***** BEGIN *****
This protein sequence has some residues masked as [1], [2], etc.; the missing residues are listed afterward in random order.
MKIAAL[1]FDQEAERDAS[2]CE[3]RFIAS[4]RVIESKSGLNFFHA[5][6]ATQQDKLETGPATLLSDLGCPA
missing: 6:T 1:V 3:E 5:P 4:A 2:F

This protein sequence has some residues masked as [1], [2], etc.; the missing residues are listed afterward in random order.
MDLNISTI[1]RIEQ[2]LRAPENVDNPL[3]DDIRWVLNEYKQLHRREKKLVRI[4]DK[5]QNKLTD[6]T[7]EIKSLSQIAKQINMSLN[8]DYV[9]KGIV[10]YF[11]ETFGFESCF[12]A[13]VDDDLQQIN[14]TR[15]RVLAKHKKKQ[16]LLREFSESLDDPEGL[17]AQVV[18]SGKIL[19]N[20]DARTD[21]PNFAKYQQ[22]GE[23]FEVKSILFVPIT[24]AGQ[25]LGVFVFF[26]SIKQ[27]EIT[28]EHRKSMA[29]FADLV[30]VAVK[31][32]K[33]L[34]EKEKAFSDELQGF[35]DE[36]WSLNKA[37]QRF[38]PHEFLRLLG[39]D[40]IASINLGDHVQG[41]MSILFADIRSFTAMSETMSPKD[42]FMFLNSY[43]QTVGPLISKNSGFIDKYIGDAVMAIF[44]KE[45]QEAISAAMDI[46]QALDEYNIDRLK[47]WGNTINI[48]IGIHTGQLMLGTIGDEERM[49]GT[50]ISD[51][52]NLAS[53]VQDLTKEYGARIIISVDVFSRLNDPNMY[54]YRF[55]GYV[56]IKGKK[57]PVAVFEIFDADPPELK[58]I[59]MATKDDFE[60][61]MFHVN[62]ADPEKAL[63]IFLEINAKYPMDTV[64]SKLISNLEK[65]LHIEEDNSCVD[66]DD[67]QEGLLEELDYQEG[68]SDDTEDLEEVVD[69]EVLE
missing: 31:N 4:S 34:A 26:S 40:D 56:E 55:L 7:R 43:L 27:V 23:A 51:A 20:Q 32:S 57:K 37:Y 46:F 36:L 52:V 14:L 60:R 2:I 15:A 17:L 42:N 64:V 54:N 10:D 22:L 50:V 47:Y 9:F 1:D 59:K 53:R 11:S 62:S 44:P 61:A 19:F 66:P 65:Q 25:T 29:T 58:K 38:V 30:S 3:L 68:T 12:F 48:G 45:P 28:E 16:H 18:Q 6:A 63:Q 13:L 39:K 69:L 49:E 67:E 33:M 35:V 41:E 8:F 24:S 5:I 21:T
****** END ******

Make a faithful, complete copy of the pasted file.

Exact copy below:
This protein sequence has some residues masked as [1], [2], etc.; the missing residues are listed afterward in random order.
MKIAAL[1]FDQEAERDAS[2]CE[3]RFIAS[4]RVIESKSGLNFFHA[5][6]ATQQDKLETGPATLLSDLGCPA
missing: 6:T 1:V 3:E 5:P 4:A 2:F

This protein sequence has some residues masked as [1], [2], etc.; the missing residues are listed afterward in random order.
MDLNISTI[1]RIEQ[2]LRAPENVDNPL[3]DDIRWVLNEYKQLHRREKKLVRI[4]DK[5]QNKLTD[6]T[7]EIKSLSQIAKQINMSLN[8]DYV[9]KGIV[10]YF[11]ETFGFESCF[12]A[13]VDDDLQQIN[14]TR[15]RVLAKHKKKQ[16]LLREFSESLDDPEGL[17]AQVV[18]SGKIL[19]N[20]DARTD[21]PNFAKYQQ[22]GE[23]FEVKSILFVPIT[24]AGQ[25]LGVFVFF[26]SIKQ[27]EIT[28]EHRKSMA[29]FADLV[30]VAVK[31][32]K[33]L[34]EKEKAFSDELQGF[35]DE[36]WSLNKA[37]QRF[38]PHEFLRLLG[39]D[40]IASINLGDHVQG[41]MSILFADIRSFTAMSETMSPKD[42]FMFLNSY[43]QTVGPLISKNSGFIDKYIGDAVMAIF[44]KE[45]QEAISAAMDI[46]QALDEYNIDRLK[47]WGNTINI[48]IGIHTGQLMLGTIGDEERM[49]GT[50]ISD[51][52]NLAS[53]VQDLTKEYGARIIISVDVFSRLNDPNMY[54]YRF[55]GYV[56]IKGKK[57]PVAVFEIFDADPPELK[58]I[59]MATKDDFE[60][61]MFHVN[62]ADPEKAL[63]IFLEINAKYPMDTV[64]SKLISNLEK[65]LHIEEDNSCVD[66]DD[67]QEGLLEELDYQEG[68]SDDTEDLEEVVD[69]EVLE
missing: 31:N 4:S 34:A 26:S 40:D 56:E 55:L 7:R 43:L 27:V 23:A 51:A 20:Q 32:S 57:K 37:Y 46:F 36:L 52:V 14:L 60:R 2:I 15:A 17:L 42:N 64:V 54:N 10:D 22:L 50:V 47:Y 9:F 1:D 59:K 53:R 11:S 62:S 44:P 61:A 19:F 66:P 65:Q 25:T 29:T 58:K 38:V 30:S 3:L 68:T 12:F 48:G 45:P 28:E 16:H 18:Q 6:A 63:Q 13:L 39:K 69:L 49:E 67:E 33:M 35:V 41:E 8:F 24:S 5:I 21:T